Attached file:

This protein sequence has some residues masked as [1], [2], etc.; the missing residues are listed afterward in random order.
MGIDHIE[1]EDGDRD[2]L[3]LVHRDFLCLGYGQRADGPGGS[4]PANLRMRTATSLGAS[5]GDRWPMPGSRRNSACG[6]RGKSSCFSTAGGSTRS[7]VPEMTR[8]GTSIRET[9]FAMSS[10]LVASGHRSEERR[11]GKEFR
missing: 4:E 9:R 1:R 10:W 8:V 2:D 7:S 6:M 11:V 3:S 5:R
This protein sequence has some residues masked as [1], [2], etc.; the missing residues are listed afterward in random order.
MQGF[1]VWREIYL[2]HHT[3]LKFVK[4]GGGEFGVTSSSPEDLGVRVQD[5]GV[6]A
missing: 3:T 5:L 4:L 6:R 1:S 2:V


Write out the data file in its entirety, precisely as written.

This protein sequence has some residues masked as [1], [2], etc.; the missing residues are listed afterward in random order.
MGIDHIE[1]EDGDRD[2]L[3]LVHRDFLCLGYGQRADGPGGS[4]PANLRMRTATSLGAS[5]GDRWPMPGSRRNSACG[6]RGKSSCFSTAGGSTRS[7]VPEMTR[8]GTSIRET[9]FAMSS[10]LVASGHRSEERR[11]GKEFR
missing: 4:E 9:R 1:R 10:W 8:V 2:D 7:S 6:M 11:V 3:S 5:R
This protein sequence has some residues masked as [1], [2], etc.; the missing residues are listed afterward in random order.
MQGF[1]VWREIYL[2]HHT[3]LKFVK[4]GGGEFGVTSSSPEDLGVRVQD[5]GV[6]A
missing: 3:T 5:L 4:L 6:R 1:S 2:V